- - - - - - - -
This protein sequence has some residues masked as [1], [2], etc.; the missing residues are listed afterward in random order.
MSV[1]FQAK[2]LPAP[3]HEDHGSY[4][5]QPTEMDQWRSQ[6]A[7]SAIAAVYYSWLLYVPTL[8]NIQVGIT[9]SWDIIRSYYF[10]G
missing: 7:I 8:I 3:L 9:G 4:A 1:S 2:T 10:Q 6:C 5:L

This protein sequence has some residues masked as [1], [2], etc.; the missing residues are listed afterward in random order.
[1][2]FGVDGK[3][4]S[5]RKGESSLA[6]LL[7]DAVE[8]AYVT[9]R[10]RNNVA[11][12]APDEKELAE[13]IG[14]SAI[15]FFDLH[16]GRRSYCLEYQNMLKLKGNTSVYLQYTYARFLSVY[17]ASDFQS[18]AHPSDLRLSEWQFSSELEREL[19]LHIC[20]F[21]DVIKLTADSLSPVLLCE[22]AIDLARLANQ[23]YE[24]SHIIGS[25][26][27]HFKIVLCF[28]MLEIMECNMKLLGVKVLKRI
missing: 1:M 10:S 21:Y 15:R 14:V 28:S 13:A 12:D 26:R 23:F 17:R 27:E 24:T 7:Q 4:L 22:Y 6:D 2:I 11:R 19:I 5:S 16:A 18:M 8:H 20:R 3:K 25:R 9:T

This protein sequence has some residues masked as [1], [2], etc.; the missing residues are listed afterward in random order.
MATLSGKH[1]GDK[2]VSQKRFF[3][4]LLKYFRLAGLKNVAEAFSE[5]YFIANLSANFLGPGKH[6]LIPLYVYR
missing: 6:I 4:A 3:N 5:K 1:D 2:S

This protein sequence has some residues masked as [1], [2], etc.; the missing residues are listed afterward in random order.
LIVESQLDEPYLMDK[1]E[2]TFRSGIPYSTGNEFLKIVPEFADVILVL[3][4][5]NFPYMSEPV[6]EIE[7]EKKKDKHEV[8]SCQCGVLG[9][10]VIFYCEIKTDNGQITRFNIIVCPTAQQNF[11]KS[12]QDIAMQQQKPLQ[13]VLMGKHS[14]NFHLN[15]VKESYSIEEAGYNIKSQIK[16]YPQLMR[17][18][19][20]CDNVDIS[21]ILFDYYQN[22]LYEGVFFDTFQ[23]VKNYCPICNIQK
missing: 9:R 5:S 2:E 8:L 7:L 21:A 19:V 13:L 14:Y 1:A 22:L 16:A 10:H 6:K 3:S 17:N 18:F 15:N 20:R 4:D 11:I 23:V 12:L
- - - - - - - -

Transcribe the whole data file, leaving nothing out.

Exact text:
This protein sequence has some residues masked as [1], [2], etc.; the missing residues are listed afterward in random order.
MSV[1]FQAK[2]LPAP[3]HEDHGSY[4][5]QPTEMDQWRSQ[6]A[7]SAIAAVYYSWLLYVPTL[8]NIQVGIT[9]SWDIIRSYYF[10]G
missing: 7:I 8:I 3:L 9:G 4:A 1:S 2:T 10:Q 6:C 5:L

This protein sequence has some residues masked as [1], [2], etc.; the missing residues are listed afterward in random order.
[1][2]FGVDGK[3][4]S[5]RKGESSLA[6]LL[7]DAVE[8]AYVT[9]R[10]RNNVA[11][12]APDEKELAE[13]IG[14]SAI[15]FFDLH[16]GRRSYCLEYQNMLKLKGNTSVYLQYTYARFLSVY[17]ASDFQS[18]AHPSDLRLSEWQFSSELEREL[19]LHIC[20]F[21]DVIKLTADSLSPVLLCE[22]AIDLARLANQ[23]YE[24]SHIIGS[25][26][27]HFKIVLCF[28]MLEIMECNMKLLGVKVLKRI
missing: 1:M 10:S 21:Y 15:R 14:V 28:S 13:A 12:D 26:R 23:F 17:R 27:E 24:T 7:Q 4:L 22:Y 6:D 2:I 11:R 19:I 5:S 16:A 18:M 8:H 20:R 3:K 25:R 9:T

This protein sequence has some residues masked as [1], [2], etc.; the missing residues are listed afterward in random order.
MATLSGKH[1]GDK[2]VSQKRFF[3][4]LLKYFRLAGLKNVAEAFSE[5]YFIANLSANFLGPGKH[6]LIPLYVYR
missing: 6:I 4:A 3:N 5:K 1:D 2:S

This protein sequence has some residues masked as [1], [2], etc.; the missing residues are listed afterward in random order.
LIVESQLDEPYLMDK[1]E[2]TFRSGIPYSTGNEFLKIVPEFADVILVL[3][4][5]NFPYMSEPV[6]EIE[7]EKKKDKHEV[8]SCQCGVLG[9][10]VIFYCEIKTDNGQITRFNIIVCPTAQQNF[11]KS[12]QDIAMQQQKPLQ[13]VLMGKHS[14]NFHLN[15]VKESYSIEEAGYNIKSQIK[16]YPQLMR[17][18][19][20]CDNVDIS[21]ILFDYYQN[22]LYEGVFFDTFQ[23]VKNYCPICNIQK
missing: 9:R 5:S 2:E 8:L 7:L 21:A 19:V 13:L 14:Y 1:A 22:L 16:A 10:H 6:K 3:S 17:N 18:F 15:N 20:R 4:D 11:I 23:V 12:L